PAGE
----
For some customers, the licensing scheme VMware announced for vSphere 5 last month was a turning point.
After years of having VMware abstract the lock-in enforced by traditional software vendors, their favourite enterprise software vendor appeared to have changed course.
Under the new licensing scheme announced in mid-July, VMware would license per processor and associated virtual memory (vRAM), while removing previous limitations on physical cores and memory.
VMware’s executives felt the licensing change was innocuous – but VMware users that had built or planned memory-intensive infrastructure stacks were outraged, as it doubled or in some cases tripled their licensing costs.
The hashtag “#vTax” trended on Twitter, and threads on the topic on VMware’s user forums numbered in the thousands.
Michael Warrilow, senior manager or products and solutions at VMware Australia said the company’s executives had only the best intentions and sought the least disruptive licensing change they could come up with.
The new licensing scheme effectively relieved customers of restrictions around physical entitlements, such as the number of cores or amount of physical memory included within a given license.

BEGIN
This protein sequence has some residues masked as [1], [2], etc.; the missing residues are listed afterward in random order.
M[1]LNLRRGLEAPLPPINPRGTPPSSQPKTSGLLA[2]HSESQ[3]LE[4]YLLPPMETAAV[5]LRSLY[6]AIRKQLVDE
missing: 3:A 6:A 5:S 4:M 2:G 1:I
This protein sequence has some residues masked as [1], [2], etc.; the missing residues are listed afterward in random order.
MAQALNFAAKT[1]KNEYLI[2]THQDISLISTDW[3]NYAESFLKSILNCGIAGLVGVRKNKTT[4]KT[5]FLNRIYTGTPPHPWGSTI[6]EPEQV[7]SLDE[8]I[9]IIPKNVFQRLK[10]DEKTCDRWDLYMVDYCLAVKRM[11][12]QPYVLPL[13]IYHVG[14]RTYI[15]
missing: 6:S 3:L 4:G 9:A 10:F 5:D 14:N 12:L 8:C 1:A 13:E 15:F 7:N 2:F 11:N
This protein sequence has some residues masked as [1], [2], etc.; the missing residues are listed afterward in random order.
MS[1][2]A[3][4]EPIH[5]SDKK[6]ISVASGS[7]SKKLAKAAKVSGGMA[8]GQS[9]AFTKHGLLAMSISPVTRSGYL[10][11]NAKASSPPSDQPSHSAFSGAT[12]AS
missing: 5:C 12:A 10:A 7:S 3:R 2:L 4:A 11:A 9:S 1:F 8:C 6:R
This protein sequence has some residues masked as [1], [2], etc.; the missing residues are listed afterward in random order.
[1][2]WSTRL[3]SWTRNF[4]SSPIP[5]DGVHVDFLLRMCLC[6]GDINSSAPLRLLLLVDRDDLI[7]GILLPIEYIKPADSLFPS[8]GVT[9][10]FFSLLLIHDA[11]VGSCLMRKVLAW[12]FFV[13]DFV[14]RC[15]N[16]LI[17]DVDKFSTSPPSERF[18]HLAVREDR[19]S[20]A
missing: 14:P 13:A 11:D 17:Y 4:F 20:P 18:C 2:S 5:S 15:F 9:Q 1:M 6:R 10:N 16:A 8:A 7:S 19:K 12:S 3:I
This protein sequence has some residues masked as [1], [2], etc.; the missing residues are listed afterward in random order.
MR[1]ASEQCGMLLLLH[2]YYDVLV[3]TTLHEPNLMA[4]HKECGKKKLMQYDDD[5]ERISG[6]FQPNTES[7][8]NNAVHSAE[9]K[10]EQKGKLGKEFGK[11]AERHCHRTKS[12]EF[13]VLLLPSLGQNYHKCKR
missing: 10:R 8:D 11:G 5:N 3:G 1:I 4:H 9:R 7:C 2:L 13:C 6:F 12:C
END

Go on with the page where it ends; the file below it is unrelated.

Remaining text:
This was particularly pertinent for those customers buying the latest generation of eight-core servers on VMware licenses that limited them to six cores – creating a tax of sorts for those at the bleeding edge of hardware adoption.
“We chose a non-disruptive tweaking of our licensing model,” Warrilow said. “But in retrospect, the bigger picture we feared – and created – was confusion.”
Most customers, far in excess of ninety percent, Warrilow claimed, had more than enough memory headroom under the new scheme. Based on a survey of 880 customers, VMware found that the average vSphere customer used only 4GB of virtual memory per VM allocation.
But many customers had hardware upgrades planned over the coming six to nine months for servers they expected to cycle until 2014 or 2015, and these roadmaps had been developed with the VMware 4.1 licensing model in mind.
Some of those customers reported pushing virtual memory allocations to 192GB or 256GB – the most extreme was a four-socket server with 768GB of virtual memory.
It rankled a good deal of those customers when VMware sales representatives responded to their complaints with advice that they should “right-size” their “monster boxes”.
The customers argued that consolidation and scale were among their main reasons for choosing VMware.
“Now VMware wants to punish us for using their product as they advertised,” quipped one complainant.
“The net effect of this vRAM fee on enterprise clients is that it discourages us financially from deploying super green high-density solutions which are the most cost, power, space efficient and environmental friendly,” said another.
Warrilow said the vendor was not aware of the extent of the “massive explosion in high memory configured boxes” out in the market.